# What is the name for the shape formed by removing a square from the corner of a larger square?

Squares of consecutive numbers differ by the sum of those numbers, so $6^2 = 5^2 + 5 + 6$. Geometrically, this is because the difference between the two squares is a pair of strips, $5$ and $6$ units long, that together form L-shaped polygon.

Is there a name for this L-shaped polygon? I vaguely recall that the ancient Greeks had a name for this shape, but I can't find it anywhere.

The name for the shape is gnomon. From Wikipedia:

The ancient Greek mathematician and astronomer Oenopides used the phrase drawn gnomon-wise to describe a line drawn perpendicular to another. Later, the term was used for an L-shaped instrument like a steel square used to draw right angles. This shape may explain its use to describe a shape formed by cutting a smaller square from a larger one. Euclid extended the term to the plane figure formed by removing a similar parallelogram from a corner of a larger parallelogram. Indeed, the gnomon is the increment between two successive figurate numbers, including square and triangular numbers. The ancient Greek mathematician and engineer Hero of Alexandria defined a gnomon as that which, when added to an entity (number or shape), makes a new entity similar to the starting entity. In this sense Theon of Smyrna used it to describe a number which added to a polygonal number produces the next one of the same type. The most common use in this sense is an odd integer especially when seen as a figurate number between square numbers.

• Isn't that also the name of the part of a sundial that casts a shadow? If it is, I can see now why it's appropriate! Commented Nov 30, 2017 at 5:13

It's a gnomon. Euclid used it often. Here's an example from Book II, Proposition 6:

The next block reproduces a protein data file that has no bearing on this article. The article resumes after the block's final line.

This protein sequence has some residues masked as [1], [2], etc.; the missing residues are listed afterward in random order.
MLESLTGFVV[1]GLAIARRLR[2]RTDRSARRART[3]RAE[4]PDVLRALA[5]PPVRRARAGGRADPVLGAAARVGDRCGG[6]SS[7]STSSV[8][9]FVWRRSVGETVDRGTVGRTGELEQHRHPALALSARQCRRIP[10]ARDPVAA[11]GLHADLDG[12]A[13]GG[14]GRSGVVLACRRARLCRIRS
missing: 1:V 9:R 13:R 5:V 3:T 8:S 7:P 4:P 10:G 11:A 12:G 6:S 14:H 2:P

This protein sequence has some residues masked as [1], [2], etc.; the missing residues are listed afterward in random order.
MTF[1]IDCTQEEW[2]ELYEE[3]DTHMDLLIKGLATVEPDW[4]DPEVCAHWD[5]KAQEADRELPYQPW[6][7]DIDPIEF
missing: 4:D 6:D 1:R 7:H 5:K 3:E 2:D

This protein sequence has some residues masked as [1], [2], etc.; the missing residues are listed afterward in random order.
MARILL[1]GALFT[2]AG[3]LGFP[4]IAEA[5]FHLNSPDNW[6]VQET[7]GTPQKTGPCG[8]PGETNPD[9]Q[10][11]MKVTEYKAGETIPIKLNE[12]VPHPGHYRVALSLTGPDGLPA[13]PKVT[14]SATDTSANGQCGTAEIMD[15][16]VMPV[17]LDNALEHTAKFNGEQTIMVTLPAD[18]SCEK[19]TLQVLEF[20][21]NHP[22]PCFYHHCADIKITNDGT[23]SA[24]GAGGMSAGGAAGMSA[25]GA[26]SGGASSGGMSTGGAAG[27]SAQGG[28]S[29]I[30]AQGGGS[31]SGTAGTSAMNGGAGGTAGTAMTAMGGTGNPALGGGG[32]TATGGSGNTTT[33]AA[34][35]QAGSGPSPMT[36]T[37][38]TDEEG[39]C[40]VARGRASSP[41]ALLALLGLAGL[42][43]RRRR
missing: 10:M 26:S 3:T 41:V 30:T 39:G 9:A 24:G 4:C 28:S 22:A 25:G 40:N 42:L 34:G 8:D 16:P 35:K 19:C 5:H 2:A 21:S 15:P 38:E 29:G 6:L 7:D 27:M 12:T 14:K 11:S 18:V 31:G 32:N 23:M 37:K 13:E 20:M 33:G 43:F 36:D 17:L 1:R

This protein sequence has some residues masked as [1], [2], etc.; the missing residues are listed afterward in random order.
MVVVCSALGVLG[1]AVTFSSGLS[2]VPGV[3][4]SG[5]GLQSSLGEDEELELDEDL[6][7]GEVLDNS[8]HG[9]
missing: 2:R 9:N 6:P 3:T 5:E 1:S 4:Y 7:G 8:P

I usually call it "an L-shape". Most people would understand that, I think, and in the end that's what terminology is for: Not for discussing what's right and wrong to say, but for making yourself understood. Is that the actual word for it? I don't know. Does it really matter? I don't think so. If you feel uncertain, call it an L-shape, and give a brief description like you did here, or a drawing / figure, and you should be in the clear.

• I just have this vague recollection of hearing that the ancient Greeks had a name for this shape. I'll update the question to be more specific about this. Commented Nov 29, 2017 at 13:55
• An L shape includes any rectangle with a rectangle taken out of a corner. In fact it implies its not a square. Commented Nov 29, 2017 at 20:05
• @Harrichael I agree that it doesn't imply squares. I do not agree that it implies not squares. Commented Nov 29, 2017 at 21:18

The name of the shape is a metaphorical name. In simple terms, a metaphorical shape is something that has its name from a really similar object in observable universe. Other examples being "Bell shaped curve", "cone", etc.